Just because you are the other parent of your child are not married does not mean that you cannot both care for your child. At times, unmarried parents may struggle with creating a parenting plan that works for both of them.
A Will County lawyer can help you to create a child custody plan that works for your unique circumstances. Our dedicated attorneys can advocate for your interests to make sure any parenting time plan is fair to you.
The laws regarding families of all sorts have been codified in the Illinois Compiled Statutes. In general, when ruling on issues involving children, the courts prioritize the best interest of the children. Per 750 ILCS 5/620.5(c), the court may consider several factors in creating a child custody order, including:
A lawyer can help you show that a custody plan would be in the best interests of your children.
Under the statutes in Illinois, you may establish paternity by obtaining an Order of Paternity. If the father of the children voluntarily acknowledges paternity, he may declare this to the court as well. After both the father and mother have acknowledged their parentage, they may ask the court to create a child custody order if one was not included in an Order of Paternity.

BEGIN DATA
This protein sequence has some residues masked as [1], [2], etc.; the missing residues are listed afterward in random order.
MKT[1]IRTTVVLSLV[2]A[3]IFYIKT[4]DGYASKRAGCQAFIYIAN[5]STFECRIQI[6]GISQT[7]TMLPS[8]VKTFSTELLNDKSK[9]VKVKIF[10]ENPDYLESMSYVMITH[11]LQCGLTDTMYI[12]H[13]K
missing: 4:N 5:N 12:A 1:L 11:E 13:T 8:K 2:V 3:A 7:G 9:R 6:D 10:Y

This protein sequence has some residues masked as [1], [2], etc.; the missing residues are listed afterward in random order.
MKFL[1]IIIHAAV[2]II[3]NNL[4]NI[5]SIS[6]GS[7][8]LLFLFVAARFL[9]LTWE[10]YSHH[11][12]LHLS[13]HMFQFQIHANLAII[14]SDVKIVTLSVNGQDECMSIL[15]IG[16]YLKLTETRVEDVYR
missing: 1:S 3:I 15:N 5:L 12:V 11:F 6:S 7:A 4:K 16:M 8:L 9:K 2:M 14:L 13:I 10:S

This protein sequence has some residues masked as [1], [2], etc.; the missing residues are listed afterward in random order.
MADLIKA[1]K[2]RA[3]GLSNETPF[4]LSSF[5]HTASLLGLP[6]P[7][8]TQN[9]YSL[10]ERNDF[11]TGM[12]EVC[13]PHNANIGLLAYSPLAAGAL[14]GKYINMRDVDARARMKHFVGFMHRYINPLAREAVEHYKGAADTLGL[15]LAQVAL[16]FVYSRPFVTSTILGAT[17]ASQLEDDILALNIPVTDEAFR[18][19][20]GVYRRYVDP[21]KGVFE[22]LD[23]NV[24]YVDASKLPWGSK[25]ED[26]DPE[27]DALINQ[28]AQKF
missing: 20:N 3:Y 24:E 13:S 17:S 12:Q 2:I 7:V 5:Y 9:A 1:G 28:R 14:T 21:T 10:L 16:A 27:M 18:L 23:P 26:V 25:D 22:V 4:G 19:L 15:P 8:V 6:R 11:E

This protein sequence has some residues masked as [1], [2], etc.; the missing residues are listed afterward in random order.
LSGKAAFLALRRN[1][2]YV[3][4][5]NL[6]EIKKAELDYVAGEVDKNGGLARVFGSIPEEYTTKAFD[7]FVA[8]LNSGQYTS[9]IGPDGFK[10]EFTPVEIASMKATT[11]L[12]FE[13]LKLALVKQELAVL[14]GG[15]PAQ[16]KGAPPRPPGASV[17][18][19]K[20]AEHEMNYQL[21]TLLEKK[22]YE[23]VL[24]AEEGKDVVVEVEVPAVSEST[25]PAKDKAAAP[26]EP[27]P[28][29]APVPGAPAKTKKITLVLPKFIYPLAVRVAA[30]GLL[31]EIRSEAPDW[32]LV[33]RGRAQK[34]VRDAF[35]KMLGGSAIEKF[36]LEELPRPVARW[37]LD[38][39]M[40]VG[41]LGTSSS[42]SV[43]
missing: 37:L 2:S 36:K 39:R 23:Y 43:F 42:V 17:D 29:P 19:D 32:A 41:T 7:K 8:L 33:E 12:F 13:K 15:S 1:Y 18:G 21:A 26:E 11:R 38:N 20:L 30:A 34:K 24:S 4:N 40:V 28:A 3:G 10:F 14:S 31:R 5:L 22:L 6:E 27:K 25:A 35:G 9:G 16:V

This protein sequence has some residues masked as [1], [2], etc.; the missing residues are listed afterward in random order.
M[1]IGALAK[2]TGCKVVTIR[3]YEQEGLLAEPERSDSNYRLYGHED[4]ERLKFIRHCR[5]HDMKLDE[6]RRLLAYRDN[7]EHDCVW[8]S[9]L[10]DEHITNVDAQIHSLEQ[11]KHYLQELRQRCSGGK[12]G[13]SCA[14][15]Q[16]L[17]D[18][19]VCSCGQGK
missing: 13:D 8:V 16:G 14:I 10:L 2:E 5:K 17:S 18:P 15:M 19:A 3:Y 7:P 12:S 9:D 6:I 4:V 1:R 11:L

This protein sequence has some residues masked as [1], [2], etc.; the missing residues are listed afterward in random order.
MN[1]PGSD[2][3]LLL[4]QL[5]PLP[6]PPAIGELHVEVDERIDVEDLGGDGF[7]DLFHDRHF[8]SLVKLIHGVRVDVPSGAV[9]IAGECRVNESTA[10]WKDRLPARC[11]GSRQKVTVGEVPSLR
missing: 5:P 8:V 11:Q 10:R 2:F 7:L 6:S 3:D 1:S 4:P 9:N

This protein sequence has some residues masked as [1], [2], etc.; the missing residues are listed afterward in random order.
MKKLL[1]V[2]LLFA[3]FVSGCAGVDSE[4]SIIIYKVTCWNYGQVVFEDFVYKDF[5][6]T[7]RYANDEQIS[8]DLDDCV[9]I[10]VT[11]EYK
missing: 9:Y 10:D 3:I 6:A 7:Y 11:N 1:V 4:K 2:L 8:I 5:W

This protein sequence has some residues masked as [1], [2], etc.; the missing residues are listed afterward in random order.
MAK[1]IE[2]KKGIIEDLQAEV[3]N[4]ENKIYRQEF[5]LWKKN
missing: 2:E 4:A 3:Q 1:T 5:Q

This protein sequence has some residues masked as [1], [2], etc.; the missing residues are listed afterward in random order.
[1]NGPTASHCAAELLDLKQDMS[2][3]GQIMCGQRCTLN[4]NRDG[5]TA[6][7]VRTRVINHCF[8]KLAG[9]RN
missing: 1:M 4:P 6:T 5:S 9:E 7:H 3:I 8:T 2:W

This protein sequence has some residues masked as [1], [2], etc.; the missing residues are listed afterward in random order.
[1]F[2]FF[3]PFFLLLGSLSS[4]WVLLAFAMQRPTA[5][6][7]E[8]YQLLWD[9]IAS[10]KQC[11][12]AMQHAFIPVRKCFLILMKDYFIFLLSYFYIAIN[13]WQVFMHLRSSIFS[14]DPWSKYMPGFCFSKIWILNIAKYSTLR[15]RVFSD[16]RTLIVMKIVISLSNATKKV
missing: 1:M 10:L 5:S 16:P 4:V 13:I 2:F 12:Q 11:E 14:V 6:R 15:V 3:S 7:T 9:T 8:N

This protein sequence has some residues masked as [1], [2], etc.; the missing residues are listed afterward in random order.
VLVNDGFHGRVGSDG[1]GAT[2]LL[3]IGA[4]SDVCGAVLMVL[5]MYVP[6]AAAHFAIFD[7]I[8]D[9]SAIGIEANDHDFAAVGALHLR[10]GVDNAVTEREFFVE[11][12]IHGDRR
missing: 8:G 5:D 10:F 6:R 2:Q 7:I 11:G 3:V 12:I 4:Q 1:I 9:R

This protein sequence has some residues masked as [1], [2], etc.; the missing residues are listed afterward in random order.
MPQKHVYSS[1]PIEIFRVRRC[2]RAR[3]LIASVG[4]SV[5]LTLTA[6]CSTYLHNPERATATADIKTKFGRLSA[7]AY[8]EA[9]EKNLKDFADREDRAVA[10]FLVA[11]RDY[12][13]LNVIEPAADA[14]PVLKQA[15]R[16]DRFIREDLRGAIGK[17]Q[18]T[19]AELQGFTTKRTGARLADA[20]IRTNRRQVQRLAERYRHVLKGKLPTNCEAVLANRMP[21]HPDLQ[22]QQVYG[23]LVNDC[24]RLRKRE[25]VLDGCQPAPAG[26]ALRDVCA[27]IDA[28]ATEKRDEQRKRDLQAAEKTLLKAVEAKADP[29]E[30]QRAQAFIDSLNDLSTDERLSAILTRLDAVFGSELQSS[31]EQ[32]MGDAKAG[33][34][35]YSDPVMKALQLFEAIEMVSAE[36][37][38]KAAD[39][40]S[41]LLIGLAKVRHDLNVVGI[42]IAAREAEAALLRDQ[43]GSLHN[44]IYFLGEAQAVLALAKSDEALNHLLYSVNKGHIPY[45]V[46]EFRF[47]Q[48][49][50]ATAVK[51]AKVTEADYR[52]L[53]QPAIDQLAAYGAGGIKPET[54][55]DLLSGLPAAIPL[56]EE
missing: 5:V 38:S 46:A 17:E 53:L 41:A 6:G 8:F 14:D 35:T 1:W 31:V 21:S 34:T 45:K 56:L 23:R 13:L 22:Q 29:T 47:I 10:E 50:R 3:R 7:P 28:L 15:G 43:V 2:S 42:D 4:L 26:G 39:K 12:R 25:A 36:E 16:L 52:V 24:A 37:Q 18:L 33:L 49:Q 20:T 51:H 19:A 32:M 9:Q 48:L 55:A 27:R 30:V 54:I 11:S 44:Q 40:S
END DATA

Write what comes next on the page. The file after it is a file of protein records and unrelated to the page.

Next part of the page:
A child custody order will generally delineate the rights and responsibilities for both you and the other parent. This includes, parenting schedule, decision making, transportation, and financial obligations.
Unmarried parents may petition the court for more time with the children or for a change in primary custody. If the court issues a modification to a child custody agreement between unmarried parents, the changed order will supersede all prior child-sharing mandates. An experienced attorney is well-versed in child custody orders and how they work in cases involving unmarried parents.
The court may have jurisdiction to allocate parental responsibilities to each unmarried parent. Parental responsibilities may include decision-making abilities for a child’s education, health, and upbringing. In allocating parental responsibilities, the court will always prioritize the best interests of the child.
Sometimes one of the parents may try to introduce evidence of improper conduct on the part of the other parent. However, the court may not consider such allegations, unless the wrongful actions could interfere with that parent’s relationship with the child.
The parties can agree to share in major decisions, which is sometimes referred to as joint custody, or one parent may be awarded sole decision making. When emergencies arise, the parent with physical possession of the child at the time may make an executive decision for the care of the youth regardless of sole versus joint decision making. Moreover, routine choices may be made throughout the day when one parent is with the child even if one parent has sole custody.
An experienced Will County attorney who has dealt with child custody motions for unmarried parents can help you. Call Reidy Law Office LLC today to discuss your rights as an unmarried parent.